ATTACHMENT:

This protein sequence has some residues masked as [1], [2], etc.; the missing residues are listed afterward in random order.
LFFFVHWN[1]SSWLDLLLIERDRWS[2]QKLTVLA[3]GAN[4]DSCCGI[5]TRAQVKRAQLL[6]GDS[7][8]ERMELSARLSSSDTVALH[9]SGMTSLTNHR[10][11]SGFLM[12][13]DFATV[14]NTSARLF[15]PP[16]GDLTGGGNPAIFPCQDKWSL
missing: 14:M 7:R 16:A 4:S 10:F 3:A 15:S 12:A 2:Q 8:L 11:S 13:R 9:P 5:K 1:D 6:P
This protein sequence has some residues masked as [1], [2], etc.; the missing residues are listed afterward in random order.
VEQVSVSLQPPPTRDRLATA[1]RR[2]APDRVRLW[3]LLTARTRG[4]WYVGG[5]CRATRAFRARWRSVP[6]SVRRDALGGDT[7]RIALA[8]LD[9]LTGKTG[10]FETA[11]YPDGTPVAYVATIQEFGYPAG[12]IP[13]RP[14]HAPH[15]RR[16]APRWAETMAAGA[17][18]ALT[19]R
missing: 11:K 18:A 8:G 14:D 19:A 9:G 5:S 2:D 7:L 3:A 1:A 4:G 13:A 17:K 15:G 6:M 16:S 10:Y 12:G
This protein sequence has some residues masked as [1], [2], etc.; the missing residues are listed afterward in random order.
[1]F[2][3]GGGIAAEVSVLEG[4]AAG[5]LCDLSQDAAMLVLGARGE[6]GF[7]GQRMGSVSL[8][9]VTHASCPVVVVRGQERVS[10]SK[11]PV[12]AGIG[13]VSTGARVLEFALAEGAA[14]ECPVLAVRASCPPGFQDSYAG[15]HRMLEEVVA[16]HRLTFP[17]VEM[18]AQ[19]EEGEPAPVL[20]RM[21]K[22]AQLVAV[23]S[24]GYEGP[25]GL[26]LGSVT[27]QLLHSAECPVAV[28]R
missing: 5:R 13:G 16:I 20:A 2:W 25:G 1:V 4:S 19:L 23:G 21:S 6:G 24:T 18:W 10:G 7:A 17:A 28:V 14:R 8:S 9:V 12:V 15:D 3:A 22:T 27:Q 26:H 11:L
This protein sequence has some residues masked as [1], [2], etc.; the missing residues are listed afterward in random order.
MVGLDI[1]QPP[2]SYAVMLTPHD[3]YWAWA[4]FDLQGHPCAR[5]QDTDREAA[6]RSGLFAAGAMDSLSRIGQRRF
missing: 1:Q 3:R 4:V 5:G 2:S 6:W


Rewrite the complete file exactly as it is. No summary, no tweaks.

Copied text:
This protein sequence has some residues masked as [1], [2], etc.; the missing residues are listed afterward in random order.
LFFFVHWN[1]SSWLDLLLIERDRWS[2]QKLTVLA[3]GAN[4]DSCCGI[5]TRAQVKRAQLL[6]GDS[7][8]ERMELSARLSSSDTVALH[9]SGMTSLTNHR[10][11]SGFLM[12][13]DFATV[14]NTSARLF[15]PP[16]GDLTGGGNPAIFPCQDKWSL
missing: 14:M 7:R 16:A 4:S 10:F 3:A 15:S 12:A 2:Q 8:L 11:S 13:R 9:P 5:K 1:D 6:P
This protein sequence has some residues masked as [1], [2], etc.; the missing residues are listed afterward in random order.
VEQVSVSLQPPPTRDRLATA[1]RR[2]APDRVRLW[3]LLTARTRG[4]WYVGG[5]CRATRAFRARWRSVP[6]SVRRDALGGDT[7]RIALA[8]LD[9]LTGKTG[10]FETA[11]YPDGTPVAYVATIQEFGYPAG[12]IP[13]RP[14]HAPH[15]RR[16]APRWAETMAAGA[17][18]ALT[19]R
missing: 11:K 18:A 8:G 14:D 19:A 9:G 5:S 2:D 7:L 3:A 1:A 4:G 13:A 17:K 15:G 6:M 16:S 10:Y 12:G
This protein sequence has some residues masked as [1], [2], etc.; the missing residues are listed afterward in random order.
[1]F[2][3]GGGIAAEVSVLEG[4]AAG[5]LCDLSQDAAMLVLGARGE[6]GF[7]GQRMGSVSL[8][9]VTHASCPVVVVRGQERVS[10]SK[11]PV[12]AGIG[13]VSTGARVLEFALAEGAA[14]ECPVLAVRASCPPGFQDSYAG[15]HRMLEEVVA[16]HRLTFP[17]VEM[18]AQ[19]EEGEPAPVL[20]RM[21]K[22]AQLVAV[23]S[24]GYEGP[25]GL[26]LGSVT[27]QLLHSAECPVAV[28]R
missing: 5:R 13:G 16:I 20:A 2:W 25:G 1:V 4:S 19:L 23:G 21:S 6:G 24:T 18:W 10:G 7:A 17:A 28:V 14:R 8:S 9:V 12:V 15:D 3:A 22:T 27:Q 26:H 11:L
This protein sequence has some residues masked as [1], [2], etc.; the missing residues are listed afterward in random order.
MVGLDI[1]QPP[2]SYAVMLTPHD[3]YWAWA[4]FDLQGHPCAR[5]QDTDREAA[6]RSGLFAAGAMDSLSRIGQRRF
missing: 1:Q 3:R 4:V 5:G 2:S 6:W